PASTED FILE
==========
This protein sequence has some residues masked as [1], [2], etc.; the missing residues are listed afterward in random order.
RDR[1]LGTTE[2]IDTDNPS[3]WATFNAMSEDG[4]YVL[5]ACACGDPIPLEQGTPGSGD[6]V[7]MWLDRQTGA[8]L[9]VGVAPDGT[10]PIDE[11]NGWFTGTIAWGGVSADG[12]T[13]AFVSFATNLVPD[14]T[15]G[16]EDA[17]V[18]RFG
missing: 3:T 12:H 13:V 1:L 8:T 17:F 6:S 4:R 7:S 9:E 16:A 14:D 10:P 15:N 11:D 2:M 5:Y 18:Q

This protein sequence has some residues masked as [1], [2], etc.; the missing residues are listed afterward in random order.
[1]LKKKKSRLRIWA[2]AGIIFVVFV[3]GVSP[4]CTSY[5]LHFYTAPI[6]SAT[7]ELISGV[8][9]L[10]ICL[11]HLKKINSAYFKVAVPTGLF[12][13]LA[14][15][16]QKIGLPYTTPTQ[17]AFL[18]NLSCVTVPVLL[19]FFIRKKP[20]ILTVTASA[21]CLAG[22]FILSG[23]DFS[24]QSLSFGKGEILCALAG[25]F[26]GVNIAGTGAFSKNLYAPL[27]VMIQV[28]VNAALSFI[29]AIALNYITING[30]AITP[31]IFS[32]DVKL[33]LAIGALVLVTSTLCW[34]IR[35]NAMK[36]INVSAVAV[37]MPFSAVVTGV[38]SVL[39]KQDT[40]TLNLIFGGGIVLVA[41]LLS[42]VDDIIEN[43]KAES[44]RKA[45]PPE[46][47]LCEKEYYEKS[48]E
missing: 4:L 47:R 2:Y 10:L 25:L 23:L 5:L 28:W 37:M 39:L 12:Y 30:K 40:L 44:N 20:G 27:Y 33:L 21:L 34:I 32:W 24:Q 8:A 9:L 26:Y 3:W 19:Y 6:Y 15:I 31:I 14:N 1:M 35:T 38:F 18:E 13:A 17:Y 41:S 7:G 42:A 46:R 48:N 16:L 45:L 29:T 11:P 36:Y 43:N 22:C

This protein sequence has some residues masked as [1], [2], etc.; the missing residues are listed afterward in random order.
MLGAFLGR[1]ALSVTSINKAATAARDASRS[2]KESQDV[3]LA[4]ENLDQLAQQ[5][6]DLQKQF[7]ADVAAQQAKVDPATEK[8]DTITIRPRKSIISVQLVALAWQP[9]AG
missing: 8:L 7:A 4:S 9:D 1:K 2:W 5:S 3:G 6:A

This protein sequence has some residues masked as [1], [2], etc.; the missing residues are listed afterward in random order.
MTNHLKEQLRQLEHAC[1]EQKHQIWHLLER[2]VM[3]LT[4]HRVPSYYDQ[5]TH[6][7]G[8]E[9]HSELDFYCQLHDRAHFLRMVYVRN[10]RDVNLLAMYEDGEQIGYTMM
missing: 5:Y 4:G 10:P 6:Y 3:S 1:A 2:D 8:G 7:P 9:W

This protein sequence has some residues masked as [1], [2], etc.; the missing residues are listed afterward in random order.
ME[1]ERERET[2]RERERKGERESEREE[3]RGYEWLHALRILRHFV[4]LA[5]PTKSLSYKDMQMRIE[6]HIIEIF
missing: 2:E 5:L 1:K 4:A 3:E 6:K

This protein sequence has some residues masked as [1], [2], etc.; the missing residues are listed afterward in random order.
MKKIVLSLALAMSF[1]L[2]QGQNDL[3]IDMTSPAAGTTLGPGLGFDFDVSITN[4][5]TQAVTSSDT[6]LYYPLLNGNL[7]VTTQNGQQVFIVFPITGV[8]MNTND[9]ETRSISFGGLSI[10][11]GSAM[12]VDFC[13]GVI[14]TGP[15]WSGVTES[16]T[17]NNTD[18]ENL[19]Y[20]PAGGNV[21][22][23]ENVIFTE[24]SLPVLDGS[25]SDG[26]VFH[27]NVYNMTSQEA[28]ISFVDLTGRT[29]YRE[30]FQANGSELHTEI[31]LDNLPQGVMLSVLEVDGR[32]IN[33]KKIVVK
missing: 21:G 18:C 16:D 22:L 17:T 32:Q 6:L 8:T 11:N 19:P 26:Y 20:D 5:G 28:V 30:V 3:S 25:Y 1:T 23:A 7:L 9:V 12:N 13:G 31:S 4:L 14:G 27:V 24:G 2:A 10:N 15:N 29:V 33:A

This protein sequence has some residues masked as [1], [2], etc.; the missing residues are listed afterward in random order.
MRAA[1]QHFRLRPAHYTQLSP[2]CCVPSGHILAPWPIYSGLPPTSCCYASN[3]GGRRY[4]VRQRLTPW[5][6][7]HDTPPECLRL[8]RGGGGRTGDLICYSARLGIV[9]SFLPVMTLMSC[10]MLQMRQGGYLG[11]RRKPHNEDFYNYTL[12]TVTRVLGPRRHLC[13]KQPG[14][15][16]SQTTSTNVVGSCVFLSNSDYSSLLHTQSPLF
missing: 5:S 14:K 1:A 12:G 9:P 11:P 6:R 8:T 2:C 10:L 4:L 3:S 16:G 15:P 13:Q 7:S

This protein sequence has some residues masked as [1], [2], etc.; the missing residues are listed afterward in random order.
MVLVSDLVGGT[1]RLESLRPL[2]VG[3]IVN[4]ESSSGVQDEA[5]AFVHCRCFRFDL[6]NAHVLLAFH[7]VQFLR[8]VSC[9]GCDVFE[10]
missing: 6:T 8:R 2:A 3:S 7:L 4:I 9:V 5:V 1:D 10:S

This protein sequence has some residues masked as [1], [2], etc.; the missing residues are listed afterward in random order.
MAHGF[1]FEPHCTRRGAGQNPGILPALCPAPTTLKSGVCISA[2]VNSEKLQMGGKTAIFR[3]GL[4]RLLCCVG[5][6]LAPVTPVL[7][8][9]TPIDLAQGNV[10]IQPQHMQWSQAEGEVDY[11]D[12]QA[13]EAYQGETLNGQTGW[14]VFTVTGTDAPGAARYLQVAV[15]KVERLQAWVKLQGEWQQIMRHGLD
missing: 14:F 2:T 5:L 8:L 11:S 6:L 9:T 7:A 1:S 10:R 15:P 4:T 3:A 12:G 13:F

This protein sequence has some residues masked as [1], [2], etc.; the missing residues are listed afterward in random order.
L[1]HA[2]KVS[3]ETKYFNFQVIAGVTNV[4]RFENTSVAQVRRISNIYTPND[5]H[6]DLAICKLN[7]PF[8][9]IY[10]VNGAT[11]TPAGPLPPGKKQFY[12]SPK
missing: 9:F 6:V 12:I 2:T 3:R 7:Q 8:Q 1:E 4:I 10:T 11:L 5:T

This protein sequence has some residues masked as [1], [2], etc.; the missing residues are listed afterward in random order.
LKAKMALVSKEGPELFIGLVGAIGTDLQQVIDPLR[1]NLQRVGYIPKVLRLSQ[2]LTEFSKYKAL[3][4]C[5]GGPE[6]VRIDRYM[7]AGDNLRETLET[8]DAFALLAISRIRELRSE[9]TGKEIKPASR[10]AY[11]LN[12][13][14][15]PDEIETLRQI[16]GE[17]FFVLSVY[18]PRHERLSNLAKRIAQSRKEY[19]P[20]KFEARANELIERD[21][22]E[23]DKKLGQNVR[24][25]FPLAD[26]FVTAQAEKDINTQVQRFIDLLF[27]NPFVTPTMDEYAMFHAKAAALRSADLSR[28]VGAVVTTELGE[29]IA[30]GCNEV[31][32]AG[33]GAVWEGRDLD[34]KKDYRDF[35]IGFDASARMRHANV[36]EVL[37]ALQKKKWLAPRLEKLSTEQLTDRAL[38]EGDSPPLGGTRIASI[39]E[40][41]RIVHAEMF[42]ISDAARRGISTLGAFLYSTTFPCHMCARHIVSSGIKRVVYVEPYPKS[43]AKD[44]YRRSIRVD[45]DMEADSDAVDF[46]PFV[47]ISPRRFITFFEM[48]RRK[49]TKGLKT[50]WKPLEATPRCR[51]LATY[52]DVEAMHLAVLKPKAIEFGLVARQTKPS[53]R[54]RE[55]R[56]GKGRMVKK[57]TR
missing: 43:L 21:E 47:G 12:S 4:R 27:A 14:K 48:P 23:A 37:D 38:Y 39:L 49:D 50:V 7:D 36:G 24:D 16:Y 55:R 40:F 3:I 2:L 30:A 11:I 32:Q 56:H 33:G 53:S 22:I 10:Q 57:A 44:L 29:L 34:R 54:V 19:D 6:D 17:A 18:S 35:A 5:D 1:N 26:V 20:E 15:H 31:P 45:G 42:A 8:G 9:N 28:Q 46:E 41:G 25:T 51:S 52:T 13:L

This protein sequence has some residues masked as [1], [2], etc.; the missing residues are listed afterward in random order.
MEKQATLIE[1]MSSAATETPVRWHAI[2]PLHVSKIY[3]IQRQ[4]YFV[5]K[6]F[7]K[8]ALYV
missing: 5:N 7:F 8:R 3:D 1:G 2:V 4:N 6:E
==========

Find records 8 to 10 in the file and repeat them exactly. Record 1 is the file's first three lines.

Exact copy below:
This protein sequence has some residues masked as [1], [2], etc.; the missing residues are listed afterward in random order.
MVLVSDLVGGT[1]RLESLRPL[2]VG[3]IVN[4]ESSSGVQDEA[5]AFVHCRCFRFDL[6]NAHVLLAFH[7]VQFLR[8]VSC[9]GCDVFE[10]
missing: 6:T 8:R 2:A 3:S 7:L 4:I 9:V 5:V 1:D 10:S

This protein sequence has some residues masked as [1], [2], etc.; the missing residues are listed afterward in random order.
MAHGF[1]FEPHCTRRGAGQNPGILPALCPAPTTLKSGVCISA[2]VNSEKLQMGGKTAIFR[3]GL[4]RLLCCVG[5][6]LAPVTPVL[7][8][9]TPIDLAQGNV[10]IQPQHMQWSQAEGEVDY[11]D[12]QA[13]EAYQGETLNGQTGW[14]VFTVTGTDAPGAARYLQVAV[15]KVERLQAWVKLQGEWQQIMRHGLD
missing: 14:F 2:T 5:L 8:L 11:S 6:L 9:T 7:A 1:S 10:R 15:P 4:T 3:A 12:G 13:F

This protein sequence has some residues masked as [1], [2], etc.; the missing residues are listed afterward in random order.
L[1]HA[2]KVS[3]ETKYFNFQVIAGVTNV[4]RFENTSVAQVRRISNIYTPND[5]H[6]DLAICKLN[7]PF[8][9]IY[10]VNGAT[11]TPAGPLPPGKKQFY[12]SPK
missing: 9:F 6:V 12:I 2:T 3:R 7:Q 8:Q 1:E 4:I 10:T 11:L 5:T